So off I went – nervous, if I were to be honest.
After my first year of seminary, I spent the summer of 1985 in a hospital chaplaincy program. This was required for all pastors in training. Not just me.
And I had done well. Really well.
So, that fall, when the bishop called me to come to his office to meet with him, I was, perhaps, overconfident. If anything, I was annoyed. It had taken almost two hours to get to his office due to horrible rains and a huge backup on the highway because of an accident. Thankfully, I’d left in plenty of time. I got to the bishop’s office with about a minute to spare.
And then sat there. For over an hour.
This was not going well. When he finally opened the door and called me, I did my best to compose myself and be gracious. He led the way into his office, went behind his desk and sat down. I found a chair in front.
“No need to sit,” he barked.
For a few minutes he did his best with small talk. He asked about my family. He wanted to know what classes I was taking this semester. His manner was abrupt, business like, and I kept my answers to a minimum. Finally, he put his reading glasses down, leaned forward in his chair, and looked right at me.
“I didn’t want to say this over the phone. I know you did your hospital chaplaincy this past summer. You’re going to do it again. Next summer.”
He paused. Waiting for my reaction.
“Why? I thought I did well.”
He didn’t respond. He just kept staring at me.
When I nodded my head and told him I’d do it, it ended the meeting. He told me to apply to the state mental hospital chaplaincy program and keep him informed. He then put on his glasses and resumed working at his desk.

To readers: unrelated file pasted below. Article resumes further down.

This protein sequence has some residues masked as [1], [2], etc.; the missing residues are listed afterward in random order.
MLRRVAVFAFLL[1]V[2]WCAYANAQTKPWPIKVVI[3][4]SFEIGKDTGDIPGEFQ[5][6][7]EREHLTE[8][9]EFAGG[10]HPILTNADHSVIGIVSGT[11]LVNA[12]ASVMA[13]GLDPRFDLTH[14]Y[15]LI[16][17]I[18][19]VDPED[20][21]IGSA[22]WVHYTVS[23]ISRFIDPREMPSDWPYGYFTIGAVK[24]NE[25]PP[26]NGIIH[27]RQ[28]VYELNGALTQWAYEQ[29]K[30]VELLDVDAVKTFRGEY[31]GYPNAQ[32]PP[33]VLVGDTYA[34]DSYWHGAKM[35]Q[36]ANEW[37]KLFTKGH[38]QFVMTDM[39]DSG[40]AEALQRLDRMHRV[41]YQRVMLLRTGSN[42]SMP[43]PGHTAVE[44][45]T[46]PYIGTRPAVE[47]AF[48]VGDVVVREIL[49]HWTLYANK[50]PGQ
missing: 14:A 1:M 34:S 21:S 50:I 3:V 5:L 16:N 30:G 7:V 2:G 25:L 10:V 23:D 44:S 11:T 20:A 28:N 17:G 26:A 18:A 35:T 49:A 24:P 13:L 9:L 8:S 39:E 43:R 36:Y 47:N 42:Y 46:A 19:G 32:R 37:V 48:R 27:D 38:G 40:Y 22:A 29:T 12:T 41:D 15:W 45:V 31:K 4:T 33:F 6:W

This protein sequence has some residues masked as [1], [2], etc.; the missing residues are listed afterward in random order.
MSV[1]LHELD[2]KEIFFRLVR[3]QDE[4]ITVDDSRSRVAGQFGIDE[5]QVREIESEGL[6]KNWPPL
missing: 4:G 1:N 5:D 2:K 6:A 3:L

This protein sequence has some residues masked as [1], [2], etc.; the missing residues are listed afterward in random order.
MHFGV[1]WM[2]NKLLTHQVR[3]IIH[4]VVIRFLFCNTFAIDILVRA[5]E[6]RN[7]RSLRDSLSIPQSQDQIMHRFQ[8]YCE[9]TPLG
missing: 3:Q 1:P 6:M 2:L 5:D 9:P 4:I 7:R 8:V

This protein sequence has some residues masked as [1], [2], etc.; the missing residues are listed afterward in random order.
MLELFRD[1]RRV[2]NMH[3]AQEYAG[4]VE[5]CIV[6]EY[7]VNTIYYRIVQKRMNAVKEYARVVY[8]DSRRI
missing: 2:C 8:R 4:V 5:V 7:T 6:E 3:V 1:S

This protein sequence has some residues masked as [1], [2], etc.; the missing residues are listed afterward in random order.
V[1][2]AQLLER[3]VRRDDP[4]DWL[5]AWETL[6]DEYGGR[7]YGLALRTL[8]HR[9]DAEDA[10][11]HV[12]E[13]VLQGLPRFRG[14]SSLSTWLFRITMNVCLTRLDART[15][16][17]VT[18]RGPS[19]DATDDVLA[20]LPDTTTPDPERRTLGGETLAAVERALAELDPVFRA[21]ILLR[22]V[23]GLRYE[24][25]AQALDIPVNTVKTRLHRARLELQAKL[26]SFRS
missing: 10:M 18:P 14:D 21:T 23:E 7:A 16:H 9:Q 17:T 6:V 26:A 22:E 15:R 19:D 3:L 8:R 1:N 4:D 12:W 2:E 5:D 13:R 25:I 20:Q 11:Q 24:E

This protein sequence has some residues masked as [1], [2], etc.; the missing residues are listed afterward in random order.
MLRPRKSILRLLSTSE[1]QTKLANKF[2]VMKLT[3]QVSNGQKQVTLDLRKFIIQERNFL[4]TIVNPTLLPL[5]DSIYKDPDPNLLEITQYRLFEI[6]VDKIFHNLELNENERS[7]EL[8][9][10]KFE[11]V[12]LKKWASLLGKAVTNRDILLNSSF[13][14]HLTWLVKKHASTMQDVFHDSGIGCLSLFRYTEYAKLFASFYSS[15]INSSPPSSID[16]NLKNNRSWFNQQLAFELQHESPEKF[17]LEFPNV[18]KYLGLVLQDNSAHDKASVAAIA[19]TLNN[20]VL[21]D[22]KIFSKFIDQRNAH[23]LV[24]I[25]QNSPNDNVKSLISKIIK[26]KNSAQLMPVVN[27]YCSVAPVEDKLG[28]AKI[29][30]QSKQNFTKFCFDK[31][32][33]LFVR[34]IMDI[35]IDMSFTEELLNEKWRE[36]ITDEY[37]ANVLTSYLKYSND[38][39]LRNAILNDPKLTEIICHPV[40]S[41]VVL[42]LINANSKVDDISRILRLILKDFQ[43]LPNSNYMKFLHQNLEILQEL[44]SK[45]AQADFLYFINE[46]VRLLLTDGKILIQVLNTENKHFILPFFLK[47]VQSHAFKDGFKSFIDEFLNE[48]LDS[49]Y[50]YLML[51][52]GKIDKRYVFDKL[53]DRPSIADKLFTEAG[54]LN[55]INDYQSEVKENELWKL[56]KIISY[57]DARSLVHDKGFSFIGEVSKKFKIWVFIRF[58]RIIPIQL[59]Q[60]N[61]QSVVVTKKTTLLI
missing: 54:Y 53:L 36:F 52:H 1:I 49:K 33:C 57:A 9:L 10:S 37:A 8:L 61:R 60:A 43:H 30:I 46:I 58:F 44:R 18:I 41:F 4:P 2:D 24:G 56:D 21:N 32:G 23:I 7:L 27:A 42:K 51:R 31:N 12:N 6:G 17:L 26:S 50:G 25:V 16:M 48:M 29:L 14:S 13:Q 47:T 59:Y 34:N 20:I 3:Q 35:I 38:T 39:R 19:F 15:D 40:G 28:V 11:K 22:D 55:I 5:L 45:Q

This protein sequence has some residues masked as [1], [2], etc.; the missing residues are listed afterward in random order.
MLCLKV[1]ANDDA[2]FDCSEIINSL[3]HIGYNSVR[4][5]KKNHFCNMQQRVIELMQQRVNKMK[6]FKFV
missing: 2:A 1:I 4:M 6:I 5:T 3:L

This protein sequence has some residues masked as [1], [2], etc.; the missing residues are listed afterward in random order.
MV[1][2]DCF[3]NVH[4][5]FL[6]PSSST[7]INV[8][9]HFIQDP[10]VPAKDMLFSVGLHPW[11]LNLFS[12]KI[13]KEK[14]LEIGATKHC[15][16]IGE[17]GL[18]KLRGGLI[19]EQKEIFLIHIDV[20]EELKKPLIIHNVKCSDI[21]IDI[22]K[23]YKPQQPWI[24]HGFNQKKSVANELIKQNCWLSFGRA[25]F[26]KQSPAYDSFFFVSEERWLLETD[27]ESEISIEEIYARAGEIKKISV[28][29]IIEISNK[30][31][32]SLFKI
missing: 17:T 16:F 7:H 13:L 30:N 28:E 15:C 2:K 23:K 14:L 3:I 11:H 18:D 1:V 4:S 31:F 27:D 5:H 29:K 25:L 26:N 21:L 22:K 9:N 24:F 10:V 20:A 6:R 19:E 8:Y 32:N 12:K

He was done with me.
Honestly, I was done with him too. I didn’t say it out loud but I was angry. Nobody in my seminary class had to repeat summer chaplaincy. Why me? It felt like the bishop was punishing me for being part of a church he didn’t like. It was totally unfair. And, clearly, I had no option but to do what he said.
So I applied to the program.
In early spring, they accepted me and I began working at the state mental hospital in mid-June, 1986. There were six of us in total. During the days of orientation, I had a chance to meet privately with the supervisor.
“Do you know why I’m here?” I asked him.
Leslie was a tall, thin man in his early sixties with a kind, gentle manner. He’d been a pastor for years and, mid-career, made the change to chaplaincy. I could tell it suited him well. He had a kind of presence that engendered trust. He looked at me surprised. “Yes, I do. You mean you don’t?”
I shook my head.
“Well, why you do think?”
“Not sure the bishop likes me all that much.”
“No,” he said, definitively. “That’s not the impression I got.”
I looked out his office window at the deep blue summer sky. I wanted to be anywhere but here. Most of my colleagues were doing summer internships at churches. Others had jobs to bring in some needed cash for their families during these lean school years. Me – well, I simply felt sorry for myself.
Leslie looked down at his notes. “He’s concerned about you. He wants you to experience those difficult places in life where we don’t have all the answers. We can’t quote a Bible verse and make all our problems go away. He wants you to know more about the suffering in this world.”
“What?” I said, indignant.
“Yeah,” he said, looking at me like he understood what the bishop meant. And then he said words that stole the breath from my body.
“The bishop thinks you might know everything there is to know. He’d like to change that.”
1 See Luke 20:27 for example. The lawyer believes that eternal life is real and inheritable through things we do. The Sadducees, in contrast, did not believe in the resurrection to come or eternal life.
2 Our Lord puts the conversation of eternal life into a whole new framework. He announces it’s more than life after death. It is, for those believe and live the love commands, here and now.